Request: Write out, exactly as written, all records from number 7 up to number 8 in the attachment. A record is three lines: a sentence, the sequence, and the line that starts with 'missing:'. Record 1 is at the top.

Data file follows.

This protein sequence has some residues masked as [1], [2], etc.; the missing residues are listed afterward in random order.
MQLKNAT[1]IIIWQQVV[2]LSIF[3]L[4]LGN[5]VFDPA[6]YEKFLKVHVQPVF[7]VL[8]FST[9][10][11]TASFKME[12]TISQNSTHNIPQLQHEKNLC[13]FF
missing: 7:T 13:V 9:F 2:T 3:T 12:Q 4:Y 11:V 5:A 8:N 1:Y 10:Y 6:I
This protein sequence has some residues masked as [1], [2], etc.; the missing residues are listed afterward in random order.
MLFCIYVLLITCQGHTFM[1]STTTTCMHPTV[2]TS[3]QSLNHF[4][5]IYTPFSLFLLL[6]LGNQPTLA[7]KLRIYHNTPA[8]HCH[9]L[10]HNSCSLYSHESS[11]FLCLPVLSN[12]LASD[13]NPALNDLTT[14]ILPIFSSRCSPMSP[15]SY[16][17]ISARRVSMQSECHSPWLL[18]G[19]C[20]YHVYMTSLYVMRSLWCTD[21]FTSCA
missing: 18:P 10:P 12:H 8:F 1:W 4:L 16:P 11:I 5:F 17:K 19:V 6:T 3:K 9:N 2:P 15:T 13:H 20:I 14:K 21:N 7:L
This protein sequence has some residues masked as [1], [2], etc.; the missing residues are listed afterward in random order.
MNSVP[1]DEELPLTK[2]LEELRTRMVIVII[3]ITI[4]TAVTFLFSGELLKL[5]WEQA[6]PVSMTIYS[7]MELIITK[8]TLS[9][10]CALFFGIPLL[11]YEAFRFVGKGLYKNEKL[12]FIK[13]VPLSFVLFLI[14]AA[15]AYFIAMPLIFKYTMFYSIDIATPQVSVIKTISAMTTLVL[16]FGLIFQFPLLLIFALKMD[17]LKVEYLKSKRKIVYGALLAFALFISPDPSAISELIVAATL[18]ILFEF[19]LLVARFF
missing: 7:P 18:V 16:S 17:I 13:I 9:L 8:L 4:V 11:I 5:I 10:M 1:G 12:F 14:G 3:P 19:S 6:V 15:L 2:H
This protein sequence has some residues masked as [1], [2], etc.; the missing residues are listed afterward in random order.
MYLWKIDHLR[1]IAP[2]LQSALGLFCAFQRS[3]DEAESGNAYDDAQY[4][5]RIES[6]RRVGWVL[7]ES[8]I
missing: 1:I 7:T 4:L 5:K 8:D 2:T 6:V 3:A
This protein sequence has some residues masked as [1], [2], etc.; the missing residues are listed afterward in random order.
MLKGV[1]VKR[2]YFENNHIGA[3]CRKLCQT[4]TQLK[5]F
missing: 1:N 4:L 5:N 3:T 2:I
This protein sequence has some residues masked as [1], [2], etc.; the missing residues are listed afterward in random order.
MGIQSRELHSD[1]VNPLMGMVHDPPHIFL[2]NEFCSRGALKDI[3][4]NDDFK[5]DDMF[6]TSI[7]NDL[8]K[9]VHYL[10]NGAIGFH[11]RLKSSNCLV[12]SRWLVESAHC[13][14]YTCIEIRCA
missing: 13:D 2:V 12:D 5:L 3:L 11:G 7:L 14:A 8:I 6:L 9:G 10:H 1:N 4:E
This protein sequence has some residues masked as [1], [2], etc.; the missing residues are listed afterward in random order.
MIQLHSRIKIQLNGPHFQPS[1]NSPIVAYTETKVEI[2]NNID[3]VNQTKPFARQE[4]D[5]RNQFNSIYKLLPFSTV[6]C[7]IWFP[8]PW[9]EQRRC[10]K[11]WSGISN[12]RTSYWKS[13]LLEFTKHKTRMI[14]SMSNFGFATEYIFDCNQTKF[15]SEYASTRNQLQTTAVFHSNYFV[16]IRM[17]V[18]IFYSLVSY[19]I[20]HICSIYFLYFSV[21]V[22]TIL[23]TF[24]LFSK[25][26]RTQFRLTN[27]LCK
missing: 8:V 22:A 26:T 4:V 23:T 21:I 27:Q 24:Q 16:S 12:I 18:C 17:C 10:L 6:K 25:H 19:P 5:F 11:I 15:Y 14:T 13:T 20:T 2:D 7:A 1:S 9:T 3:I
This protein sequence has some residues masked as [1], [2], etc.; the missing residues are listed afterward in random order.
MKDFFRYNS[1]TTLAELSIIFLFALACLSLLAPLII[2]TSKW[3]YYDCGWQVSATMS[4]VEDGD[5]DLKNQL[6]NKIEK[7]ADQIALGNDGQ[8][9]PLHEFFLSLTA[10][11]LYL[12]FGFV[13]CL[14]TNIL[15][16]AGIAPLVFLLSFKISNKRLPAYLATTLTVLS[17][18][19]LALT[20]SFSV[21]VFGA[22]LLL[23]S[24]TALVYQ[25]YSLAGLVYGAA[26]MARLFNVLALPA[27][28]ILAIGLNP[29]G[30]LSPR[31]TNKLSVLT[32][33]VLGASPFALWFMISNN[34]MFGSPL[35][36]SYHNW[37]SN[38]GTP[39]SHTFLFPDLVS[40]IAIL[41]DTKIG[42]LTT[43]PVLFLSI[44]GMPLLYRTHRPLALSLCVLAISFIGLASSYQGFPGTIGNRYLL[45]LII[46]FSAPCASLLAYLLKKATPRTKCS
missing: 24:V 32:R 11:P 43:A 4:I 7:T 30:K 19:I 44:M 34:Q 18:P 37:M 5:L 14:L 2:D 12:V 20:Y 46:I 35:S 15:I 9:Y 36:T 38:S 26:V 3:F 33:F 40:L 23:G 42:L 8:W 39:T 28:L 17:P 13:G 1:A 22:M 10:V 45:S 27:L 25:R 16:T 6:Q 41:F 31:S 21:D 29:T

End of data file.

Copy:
This protein sequence has some residues masked as [1], [2], etc.; the missing residues are listed afterward in random order.
MIQLHSRIKIQLNGPHFQPS[1]NSPIVAYTETKVEI[2]NNID[3]VNQTKPFARQE[4]D[5]RNQFNSIYKLLPFSTV[6]C[7]IWFP[8]PW[9]EQRRC[10]K[11]WSGISN[12]RTSYWKS[13]LLEFTKHKTRMI[14]SMSNFGFATEYIFDCNQTKF[15]SEYASTRNQLQTTAVFHSNYFV[16]IRM[17]V[18]IFYSLVSY[19]I[20]HICSIYFLYFSV[21]V[22]TIL[23]TF[24]LFSK[25][26]RTQFRLTN[27]LCK
missing: 8:V 22:A 26:T 4:V 23:T 21:I 27:Q 24:Q 16:S 12:I 18:C 17:C 10:L 6:K 25:H 19:P 5:F 11:I 15:Y 14:T 13:T 20:T 2:D 7:A 1:S 9:T 3:I
This protein sequence has some residues masked as [1], [2], etc.; the missing residues are listed afterward in random order.
MKDFFRYNS[1]TTLAELSIIFLFALACLSLLAPLII[2]TSKW[3]YYDCGWQVSATMS[4]VEDGD[5]DLKNQL[6]NKIEK[7]ADQIALGNDGQ[8][9]PLHEFFLSLTA[10][11]LYL[12]FGFV[13]CL[14]TNIL[15][16]AGIAPLVFLLSFKISNKRLPAYLATTLTVLS[17][18][19]LALT[20]SFSV[21]VFGA[22]LLL[23]S[24]TALVYQ[25]YSLAGLVYGAA[26]MARLFNVLALPA[27][28]ILAIGLNP[29]G[30]LSPR[31]TNKLSVLT[32][33]VLGASPFALWFMISNN[34]MFGSPL[35][36]SYHNW[37]SN[38]GTP[39]SHTFLFPDLVS[40]IAIL[41]DTKIG[42]LTT[43]PVLFLSI[44]GMPLLYRTHRPLALSLCVLAISFIGLASSYQGFPGTIGNRYLL[45]LII[46]FSAPCASLLAYLLKKATPRTKCS
missing: 24:V 32:R 11:P 43:A 4:I 7:T 30:K 19:I 44:M 34:Q 18:P 37:M 5:L 14:L 2:D 12:V 20:Y 46:I 35:S 15:I 9:Y 36:T 38:S 26:V 3:F 33:F 40:L 23:G 42:L 8:W 39:T 28:L 17:P 13:G 1:A 22:M 10:V 45:S 27:L 25:R 16:T 6:Q 41:F 31:S 21:D 29:T